Powell takes Ellen to his residence. As it is not co-ed, Ellen agrees to wait in the lobby while Powell goes upstairs to search for the information. Unfortunately, Bud is already waiting there to ambush Powell and shoot him dead. Making off with Powell's phone book, Bud lays low for several months, gradually ingratiating his way into Ellen's life. The two become involved and later engaged. Meanwhile, Gordon connects the dots between Dorie and Bud and confronts Ellen and Leo with the news Bud was Dorie's lover. Leo believes Gordon, but Ellen defies them both and decides to take Bud on a tour of her father's copper mines to clear the air. Despite her belief in Bud's innocence, Ellen's conscience will not rest until she knows the truth for sure. She goads Bud into revealing certain intimate aspects about her sister's life that only a lover would know. On a narrow stretch of road overlooking the Kingship Mines, Bud confesses to Ellen he is Dorie's cold-blooded killer. Now, he tries to murder Ellen too by throwing her in front of an oncoming truck. In a twist of fate, this attempt backfires. Ellen is hurled to the ground, the driver of the truck, swerving to avoid her, runs over Bud instead. Leo rushes to his daughter’s side; the sadder but wiser girl left to reconsider her naïveté as Bud’s battered remains are taken away.
A Kiss Before Dying is more melodramatic than suspenseful; though I suspect this to be part of its enduring charm. Levin's book is far more gruesome than the film. In fact, in the novel, Bud murders Ellen too, pursuing a third relationship with Marion, the youngest daughter of the Kingship clan (a character entirely omitted from the film). In the novel's climactic confrontation, Marion actually tosses Bud into a molten hot vat of copper where he is boiled alive. Despite the sanitizing of this rather lurid and pulpy material, director Gerd Oswald gets a lot of economy out of Lucien Ballard's evocative noir-ish cinematography in DeLuxe Color, and, Lawrence Roman's masterful condensing of the finer plot points that move the story along at a breakneck pace in just a little over an hour and a half. Robert Wagner is particularly engaged as the corrosive lover with murder in his heart. Again, it is hard –and mildly painful - to watch Wagner’s performance and not be reminded of the late Natalie Wood or the possibility the more artful ‘kismet’ ending of the film has avenged a sin no amount of time, revised autopsies or more probing investigations into ‘the truth’ can.
Wagner gives a bone-chilling performance as Bud Corliss; a man with no scruples or personal integrity. Joanne Woodward is convincing as the young innocent. We can skip Virginia Leith’s rubber-bra padded version of Nancy Drew meets Bettie Page; stock sexpot, possessing zero on-screen chemistry; and almost forgive Jeffrey Hunter - relegated to the backdrop, with only a handful of lines to involve his character in this story – for being more wooden than a stick of kindling. In 1991, someone at Universal Studios thought it prudent to remake A Kiss Before Dying; director, James Dearden’s epic misfire yielding predictably disastrous results, co-starring charm-free Matt Dillon and stiff-as-a-board, Sean Young – playing the sisters as twins. Like so many movies, it is the original that counts. A Kiss Before Dying still holds up; I suspect because of the ongoing and insidious infatuation we have with the final hours of Natalie Wood’s life. Did Wagner kill his wife, using the template as concocted for the almost perfect crime gleaned from this movie? Hmmmm.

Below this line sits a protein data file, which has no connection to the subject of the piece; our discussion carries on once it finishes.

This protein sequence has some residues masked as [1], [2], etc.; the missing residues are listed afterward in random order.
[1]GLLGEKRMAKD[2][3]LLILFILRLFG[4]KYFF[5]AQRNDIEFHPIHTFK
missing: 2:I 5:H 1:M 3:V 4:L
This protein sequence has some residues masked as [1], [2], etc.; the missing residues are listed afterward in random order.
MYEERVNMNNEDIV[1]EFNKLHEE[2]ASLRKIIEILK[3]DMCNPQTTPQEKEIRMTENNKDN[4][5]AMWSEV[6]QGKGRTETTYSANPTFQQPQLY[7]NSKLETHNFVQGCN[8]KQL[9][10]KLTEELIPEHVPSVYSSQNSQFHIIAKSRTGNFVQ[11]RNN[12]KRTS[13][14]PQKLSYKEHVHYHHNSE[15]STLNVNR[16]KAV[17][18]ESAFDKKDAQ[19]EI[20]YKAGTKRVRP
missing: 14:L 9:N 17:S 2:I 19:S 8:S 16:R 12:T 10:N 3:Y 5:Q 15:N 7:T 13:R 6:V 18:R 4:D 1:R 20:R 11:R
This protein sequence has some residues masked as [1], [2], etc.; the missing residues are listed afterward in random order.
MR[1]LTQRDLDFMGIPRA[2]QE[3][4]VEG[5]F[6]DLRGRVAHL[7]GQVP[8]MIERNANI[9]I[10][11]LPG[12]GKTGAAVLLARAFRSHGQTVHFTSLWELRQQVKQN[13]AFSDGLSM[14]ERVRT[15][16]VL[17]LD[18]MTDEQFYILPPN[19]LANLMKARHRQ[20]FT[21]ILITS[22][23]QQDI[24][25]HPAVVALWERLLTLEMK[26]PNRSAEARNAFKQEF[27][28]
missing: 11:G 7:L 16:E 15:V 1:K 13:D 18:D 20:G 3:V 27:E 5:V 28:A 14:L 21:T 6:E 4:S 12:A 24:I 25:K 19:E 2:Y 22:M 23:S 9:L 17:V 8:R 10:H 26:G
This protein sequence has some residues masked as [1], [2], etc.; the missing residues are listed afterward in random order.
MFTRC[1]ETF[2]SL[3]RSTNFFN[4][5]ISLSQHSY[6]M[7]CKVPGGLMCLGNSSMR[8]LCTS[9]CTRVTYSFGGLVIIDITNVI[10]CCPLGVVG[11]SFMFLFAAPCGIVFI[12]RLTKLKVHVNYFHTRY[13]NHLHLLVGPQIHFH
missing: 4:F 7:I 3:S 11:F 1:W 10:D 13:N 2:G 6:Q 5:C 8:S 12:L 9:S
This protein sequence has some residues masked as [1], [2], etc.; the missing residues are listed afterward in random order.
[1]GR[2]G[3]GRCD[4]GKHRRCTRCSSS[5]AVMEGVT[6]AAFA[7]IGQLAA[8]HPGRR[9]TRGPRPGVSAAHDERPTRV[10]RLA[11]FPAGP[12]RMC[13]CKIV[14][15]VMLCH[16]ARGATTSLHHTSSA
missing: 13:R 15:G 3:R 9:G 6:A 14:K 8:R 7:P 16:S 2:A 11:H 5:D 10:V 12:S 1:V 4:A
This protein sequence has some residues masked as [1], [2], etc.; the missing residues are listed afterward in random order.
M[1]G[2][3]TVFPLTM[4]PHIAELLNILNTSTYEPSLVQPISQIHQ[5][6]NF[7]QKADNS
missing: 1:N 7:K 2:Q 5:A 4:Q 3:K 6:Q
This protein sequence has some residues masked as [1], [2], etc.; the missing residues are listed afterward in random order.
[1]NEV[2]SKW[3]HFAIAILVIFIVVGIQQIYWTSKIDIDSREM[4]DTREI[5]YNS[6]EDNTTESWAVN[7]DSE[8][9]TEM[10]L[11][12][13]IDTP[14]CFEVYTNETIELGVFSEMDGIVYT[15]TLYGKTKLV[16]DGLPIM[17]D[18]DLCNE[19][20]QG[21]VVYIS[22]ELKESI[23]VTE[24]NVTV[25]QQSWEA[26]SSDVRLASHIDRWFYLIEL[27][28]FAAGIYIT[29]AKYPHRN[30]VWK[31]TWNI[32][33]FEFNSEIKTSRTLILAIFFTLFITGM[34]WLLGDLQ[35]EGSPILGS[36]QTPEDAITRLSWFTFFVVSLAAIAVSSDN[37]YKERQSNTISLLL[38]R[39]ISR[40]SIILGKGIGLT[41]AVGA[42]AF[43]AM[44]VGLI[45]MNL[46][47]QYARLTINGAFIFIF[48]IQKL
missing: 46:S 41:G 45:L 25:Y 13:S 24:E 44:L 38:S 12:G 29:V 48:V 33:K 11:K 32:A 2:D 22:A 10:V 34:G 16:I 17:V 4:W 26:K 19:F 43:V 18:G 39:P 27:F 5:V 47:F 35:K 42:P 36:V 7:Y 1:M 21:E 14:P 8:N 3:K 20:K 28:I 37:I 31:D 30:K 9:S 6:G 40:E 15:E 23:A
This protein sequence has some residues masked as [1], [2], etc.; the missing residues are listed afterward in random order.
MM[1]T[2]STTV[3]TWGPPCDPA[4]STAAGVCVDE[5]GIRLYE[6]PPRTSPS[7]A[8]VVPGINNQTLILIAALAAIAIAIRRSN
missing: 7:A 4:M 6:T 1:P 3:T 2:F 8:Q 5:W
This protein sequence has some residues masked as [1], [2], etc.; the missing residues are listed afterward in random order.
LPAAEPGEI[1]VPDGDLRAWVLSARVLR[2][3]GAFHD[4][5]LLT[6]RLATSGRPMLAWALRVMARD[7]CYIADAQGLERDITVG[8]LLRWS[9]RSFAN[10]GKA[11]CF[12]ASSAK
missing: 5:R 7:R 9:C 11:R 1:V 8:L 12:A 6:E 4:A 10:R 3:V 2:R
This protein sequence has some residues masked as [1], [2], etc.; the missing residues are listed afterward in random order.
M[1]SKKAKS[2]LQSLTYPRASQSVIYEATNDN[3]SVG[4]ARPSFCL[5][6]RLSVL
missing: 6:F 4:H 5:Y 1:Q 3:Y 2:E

Kino Lorber, the custodians of far too many substandard MGM/UA releases in hi-def, deliver yet another underwhelming 1080p experience. A Kiss Before Dying was independently produced by Crown, but distributed through UA. Regrettably, in remastering this film for home video, MGM has lopped off the UA logo and replaced it with their own. MGM’s old DVD was fairly impressive, so A Kiss Before Dying ought to have looked stellar on Blu-ray. But it’s MGM, remember…and cribbing from the same elements used to master the DVD. And so, what we have here is a master predating today’s technologies and achieved for one format, up-rezed merely to accommodate another. Yes, things do tighten up, but never to reveal outstanding levels of sharpness or clarity. Want more proof it’s an old master? The brief examples of age-related damage evident on the old DVD appear in exactly the same spots on this Blu-ray. Colors are vibrant, but again – not of the eye-popping brilliance we are used to on Blu-ray. Contrast is okay, but blacks look a tad anemic. Whites are generally pristine; flesh tones, natural. The middle reel exhibits slight 'breathing' and the occasional soft flicker and strobe; again, not terribly distracting but obvious and easily corrected using today’s technologies. Don’t expect refined grain, though occasionally the image can look passably accurate and satisfying. We get a tad more information revealed on all four sides of the anamorphic frame. Ho-hum – expected. The audio is DTS but misses out on giving us the original 4-track Westrex stereo. Why am I not surprised? The only extra is a well-worn theatrical trailer. Bottom line: if you already own this one on DVD, keep it and save your cash for a studio willing to put up some of theirs – along with more than a modicum of effort – into doing better work and right by their back catalog of golden oldies. Regrets.
FILM RATING (out of 5 - 5 being the best)